As shown in Figure 7, the annual total energy consumption for buildings with TARC roofs decreased by 30.6 MJ/m2 in Changchun, 43.0 MJ/m2 in Beijing, 20.3 MJ/m2 in Kunming, 17.8 MJ/m2 in Chongqing, and 23.7 MJ/m2 in Guangzhou compared to that for buildings with AS roofs. However, the annual total energy consumptions of buildings with TARC roofs are 31.8 MJ/m2 lower than those with PDRC roofs in Changchun, 32.6 MJ/m2 lower in Beijing, 14.4 MJ/m2 lower in Kunming, 7.7 MJ/m2 lower in Chongqing, and 2.0 MJ/m2 lower in Guangzhou. This means that the TARC roof can further reduce building energy consumption compared to the AS roof or PDRC roof. In particular, energy savings are greatly improved when TARC roofs are used instead of PDRC roofs for cities with high heating demands in the winter (e.g., Changchun and Beijing). This is mainly because the continuous cooling of the PDRC roof all year leads to an increase in the heating load in winter. However, it should be noted that annual total building energy savings have deteriorated after the use of TARC roofs for cities with high cooling demands (e.g., Chongqing and Guangzhou), even though a minimum energy savings of approximately 7.7 MJ/m2 and 2.2 MJ/m2 can still be achieved in Chongqing and Guangzhou, respectively. This is mainly because the TARC coating is designed to achieve temperature adaptive changes, which requires considering the balance of cooling and heating power. This results in the solar reflectivity of the TARC coating in the cooling mode being lower than that of the PDRC coating, thereby reducing the net radiative cooling power. Thus, the energy savings potential decreases in cities with high cooling demands due to the decrease in reflectivity.
The annual space-conditioned electricity savings are also summarized in Table 3. Accounting for energy savings, the building electricity savings of applying TARC roofs in buildings are 8.6 kWh/m2 in Changchun, 12.0 kWh/m2 in Beijing, 5.7 kWh/m2 in Kunming, 5.0 kWh/m2 in Chongqing, and 6.6 kWh/m2 in Guangzhou compared to those of the AS roof. Furthermore, the annual space-conditioned electricity consumption of buildings with TARC roofs can decrease by 8.9 kWh/m2 in Changchun, 9.1 kWh/m2 in Beijing, 4.0 kWh/m2 in Kunming, 2.2 kWh/m2 in Chongqing, and 0.6 kWh/m2 in Guangzhou compared to that of buildings with PDRC roofs.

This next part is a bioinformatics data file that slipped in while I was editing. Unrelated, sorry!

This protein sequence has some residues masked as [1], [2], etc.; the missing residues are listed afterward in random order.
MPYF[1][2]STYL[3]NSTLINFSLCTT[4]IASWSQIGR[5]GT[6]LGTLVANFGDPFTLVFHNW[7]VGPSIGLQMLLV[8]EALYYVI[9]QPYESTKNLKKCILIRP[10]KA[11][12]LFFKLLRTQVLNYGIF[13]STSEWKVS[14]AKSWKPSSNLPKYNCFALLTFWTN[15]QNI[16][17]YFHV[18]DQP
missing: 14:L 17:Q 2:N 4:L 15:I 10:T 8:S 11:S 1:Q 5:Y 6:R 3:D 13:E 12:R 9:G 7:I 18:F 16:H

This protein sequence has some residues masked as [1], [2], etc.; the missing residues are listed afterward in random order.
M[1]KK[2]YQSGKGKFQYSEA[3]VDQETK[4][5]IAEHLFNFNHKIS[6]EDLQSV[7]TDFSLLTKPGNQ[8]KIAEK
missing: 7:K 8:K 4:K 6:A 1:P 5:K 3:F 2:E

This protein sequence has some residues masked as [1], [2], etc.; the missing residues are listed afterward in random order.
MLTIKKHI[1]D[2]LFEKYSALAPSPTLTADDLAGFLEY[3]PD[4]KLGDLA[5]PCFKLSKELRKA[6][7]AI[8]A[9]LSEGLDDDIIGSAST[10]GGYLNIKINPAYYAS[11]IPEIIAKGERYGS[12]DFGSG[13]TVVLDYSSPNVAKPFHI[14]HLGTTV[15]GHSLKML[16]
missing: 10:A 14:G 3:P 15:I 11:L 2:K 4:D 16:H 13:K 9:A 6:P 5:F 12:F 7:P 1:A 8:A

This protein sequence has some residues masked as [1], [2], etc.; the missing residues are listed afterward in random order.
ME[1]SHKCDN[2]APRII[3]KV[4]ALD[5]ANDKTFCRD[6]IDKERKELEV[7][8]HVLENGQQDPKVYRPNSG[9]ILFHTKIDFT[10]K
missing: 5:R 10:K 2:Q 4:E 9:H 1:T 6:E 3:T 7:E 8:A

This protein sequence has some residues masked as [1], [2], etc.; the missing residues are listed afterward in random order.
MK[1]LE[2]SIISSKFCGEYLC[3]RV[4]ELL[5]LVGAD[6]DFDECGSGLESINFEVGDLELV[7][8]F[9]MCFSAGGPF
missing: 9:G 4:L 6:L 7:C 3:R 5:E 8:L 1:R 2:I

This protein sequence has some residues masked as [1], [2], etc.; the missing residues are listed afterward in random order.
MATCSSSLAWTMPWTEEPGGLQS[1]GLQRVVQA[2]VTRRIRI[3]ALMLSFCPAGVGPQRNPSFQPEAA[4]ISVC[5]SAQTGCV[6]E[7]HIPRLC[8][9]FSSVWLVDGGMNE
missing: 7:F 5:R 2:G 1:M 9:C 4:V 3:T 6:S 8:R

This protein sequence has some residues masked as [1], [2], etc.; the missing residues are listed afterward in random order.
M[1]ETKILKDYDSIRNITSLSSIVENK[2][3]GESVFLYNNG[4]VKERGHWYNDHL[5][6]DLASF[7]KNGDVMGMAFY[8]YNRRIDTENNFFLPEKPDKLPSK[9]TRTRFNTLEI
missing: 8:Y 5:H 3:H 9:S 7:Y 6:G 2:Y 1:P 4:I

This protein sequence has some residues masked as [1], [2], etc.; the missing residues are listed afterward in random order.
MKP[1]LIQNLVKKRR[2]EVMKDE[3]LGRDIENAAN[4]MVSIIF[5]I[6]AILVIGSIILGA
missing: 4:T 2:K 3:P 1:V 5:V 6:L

Accordingly, approximately 17.8–43.0 MJ/m2 and 2.0–32.6 MJ/m2 of energy consumption can be reduced for buildings with TARC roofs compared to those with AS roofs and PDRC roofs, respectively. Furthermore, TARC roofs are more suitable for buildings located in zones with high heating demands, while more building energy consumption can be achieved using PDRC roofs in buildings located in zones with high cooling demands.

3.2. Monthly Energy Consumption of Buildings with TARC Roofs

To determine the energy savings potential of applying TARC roofs in detail, the monthly energy consumption of buildings with different roofs is illustrated in Figure 8. As shown in Figure 8, the average monthly energy consumption of applying TARC roofs is generally lower than that of AS roofs. Compared to those of the buildings with AS roofs, the average monthly cooling energy reductions are 0.2–4.8 MJ/m2 in Changchun, 0.4–7.5 MJ/m2 in Beijing, 0.2–4.2 MJ/m2 in Kunming, 0.0055.5 MJ/m2 in Chongqing, and 0.03–4.5 MJ/m2 in Guangzhou. However, the cooling benefits of applying TARC are generally lower than those of PDRC roofs. Especially for the Jun. to Aug. in Changchun, May to Sept. in Beijing, Jun. to Aug. in Kunming, Jun. to Sept. in Chongqing, and Apr. to Nov. in Guangzhou, in which the average monthly cooling energy consumptions increase by 5.6–6.8 MJ/m2, 4.2–9.2 MJ/m2, 6.7–7.3 MJ/m2, 6.5–10.2 MJ/m2, and 1.2–5.4 MJ/m2, respectively. This is mainly because the mid-infrared emissivity of TARC roofs in cooling mode is reduced to balance the cooling and heating capacity in these modes. Although the application of TARC roofs deteriorates the cooling benefits, heating penalties are more effectively mitigated than they are for PDRC roofs.